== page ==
I had planned to go see The Force Awakens next week with my kids. No need to go opening night, since it was a school night and I didn’t want them staying out too late. Had to be a good father and all that. Children need their rest, and school is very important. Have to set a good example to them about priorities, right?
Then I found out there were people out there who were actively trying to spoil plot elements for the movie, hiding them in comments sections, or just posting them to newsgroups. I read a lot of online news, and I realized there was a fair chance I’d hear these spoilers before Wednesday.
At that point, all bets were off. I rushed to the theater, bought tickets for me and my two oldest (11 and 7), and went opening night. It’s a once in a lifetime sort of thing. That trumps school, right?
It was only once I was at the theater that I realized this was a PG-13 movie I knew nothing about, other than that it was Star Wars. And I was there with my 7 year old daughter (dressed as Lady Vader). Was it going to be too intense for her? Was I making yet another parenting mistake? She’s seen the cartoons, but hadn’t seen the movies yet. I’d brought her because my gut said it was okay. You have to trust your feelings with a film like this, right?
We watched the movie, and I’m so glad we went opening night. There will be years and years available for us to watch it in the comfort of our home, but there’s really only once chance to see it with a crowd of fans on opening night. With all the excitement. The cheers. The gasps.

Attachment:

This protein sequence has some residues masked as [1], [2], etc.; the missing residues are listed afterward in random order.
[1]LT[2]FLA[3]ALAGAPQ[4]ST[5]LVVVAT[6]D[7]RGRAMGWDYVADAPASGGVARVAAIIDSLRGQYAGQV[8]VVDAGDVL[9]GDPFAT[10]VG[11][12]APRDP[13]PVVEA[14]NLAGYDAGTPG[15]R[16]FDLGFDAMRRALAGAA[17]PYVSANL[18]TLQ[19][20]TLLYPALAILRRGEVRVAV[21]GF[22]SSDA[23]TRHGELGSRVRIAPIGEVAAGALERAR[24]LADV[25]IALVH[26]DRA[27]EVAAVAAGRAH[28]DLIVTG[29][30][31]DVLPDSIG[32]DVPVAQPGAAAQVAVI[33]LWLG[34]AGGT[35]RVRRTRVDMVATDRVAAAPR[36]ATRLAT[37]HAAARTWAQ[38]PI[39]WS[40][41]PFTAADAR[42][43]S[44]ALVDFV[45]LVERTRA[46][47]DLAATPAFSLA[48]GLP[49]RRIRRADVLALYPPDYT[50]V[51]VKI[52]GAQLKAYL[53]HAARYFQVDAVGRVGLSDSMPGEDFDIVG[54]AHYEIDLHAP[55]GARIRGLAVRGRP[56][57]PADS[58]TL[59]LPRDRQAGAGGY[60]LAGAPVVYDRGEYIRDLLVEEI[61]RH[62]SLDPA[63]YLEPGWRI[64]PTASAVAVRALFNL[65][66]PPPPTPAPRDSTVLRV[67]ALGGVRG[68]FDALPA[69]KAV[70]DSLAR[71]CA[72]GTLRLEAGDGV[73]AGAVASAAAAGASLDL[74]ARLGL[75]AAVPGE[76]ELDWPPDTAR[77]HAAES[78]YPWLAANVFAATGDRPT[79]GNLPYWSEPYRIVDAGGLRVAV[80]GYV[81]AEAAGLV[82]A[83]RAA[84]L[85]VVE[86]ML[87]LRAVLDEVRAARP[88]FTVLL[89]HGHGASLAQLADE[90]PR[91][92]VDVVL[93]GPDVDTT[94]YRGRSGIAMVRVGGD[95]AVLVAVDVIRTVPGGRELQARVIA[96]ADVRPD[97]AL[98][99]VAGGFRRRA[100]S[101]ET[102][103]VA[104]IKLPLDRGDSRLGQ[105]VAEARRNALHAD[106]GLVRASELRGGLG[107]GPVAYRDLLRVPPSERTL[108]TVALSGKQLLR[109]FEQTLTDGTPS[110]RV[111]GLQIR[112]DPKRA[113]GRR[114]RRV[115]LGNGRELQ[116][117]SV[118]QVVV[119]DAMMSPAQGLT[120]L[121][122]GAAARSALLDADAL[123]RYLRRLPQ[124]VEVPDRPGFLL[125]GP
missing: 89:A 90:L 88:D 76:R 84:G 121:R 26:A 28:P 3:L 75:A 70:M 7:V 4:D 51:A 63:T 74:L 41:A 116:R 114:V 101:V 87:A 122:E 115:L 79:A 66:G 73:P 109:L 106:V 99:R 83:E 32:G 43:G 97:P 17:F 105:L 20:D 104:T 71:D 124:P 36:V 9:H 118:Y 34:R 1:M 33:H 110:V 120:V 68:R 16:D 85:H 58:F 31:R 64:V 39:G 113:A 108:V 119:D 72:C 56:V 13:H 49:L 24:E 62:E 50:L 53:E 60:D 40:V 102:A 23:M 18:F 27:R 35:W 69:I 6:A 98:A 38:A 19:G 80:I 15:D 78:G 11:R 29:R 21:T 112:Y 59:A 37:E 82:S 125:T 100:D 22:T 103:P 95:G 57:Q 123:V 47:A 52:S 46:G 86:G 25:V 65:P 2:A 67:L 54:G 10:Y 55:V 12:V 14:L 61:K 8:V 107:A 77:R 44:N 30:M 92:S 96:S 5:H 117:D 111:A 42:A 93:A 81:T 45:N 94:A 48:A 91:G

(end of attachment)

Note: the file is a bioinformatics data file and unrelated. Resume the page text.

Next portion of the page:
The applause at the end.
People: there was applause at the end! That sums up the movie for me. It was a return to form. I loved it, and the more I think about it, the more I loved it. The prequels show us how many ways a Star Wars movie can go wrong. (I enjoy the prequels. They’re okay. But they’re nowhere near as good as they could be.)
As an aside, think about poor George Lucas for a moment. Imagine you’re a person who came up with an innovative, wonderful way to make a chocolate cake. Everyone raves about it. A few friends make a second and third cake with his guidance, and the love only grows. Then he doesn’t make cake for a while. When he finally is coaxed into making it, he makes it the way he liked it. Focusing on the things he loved.
And it turns out what he loved is different than what everyone else loved. He loved the way the baking soda interacted with the rest of the ingredients. It was all about baking soda for him.
For everyone else, it was about the chocolate. And so he finally steps away and turns it over to people who love chocolate, and they make a great chocolate cake again.
That analogy has run its course by now, but hopefully you get the picture. This movie is a return to chocolate.
Beware of spoilers. There are significant ways the movie could be spoiled. Don’t read comments. Don’t read reviews. Just see the movie and read the rest afterward. I loved it.
And DC, my seven year old? She loved it too. You can easily decide if this movie is right for your child or not. If they’ve seen the cartoons (Clone Wars or Star Wars Rebels) and you’re okay with them seeing a live action version of that level of violence, then you’re fine. There is no bad language. No sex. Just sci-fi violence. Some intense scenes, but not a lot of blood. Just blasters and Star Wars action.
See it, people!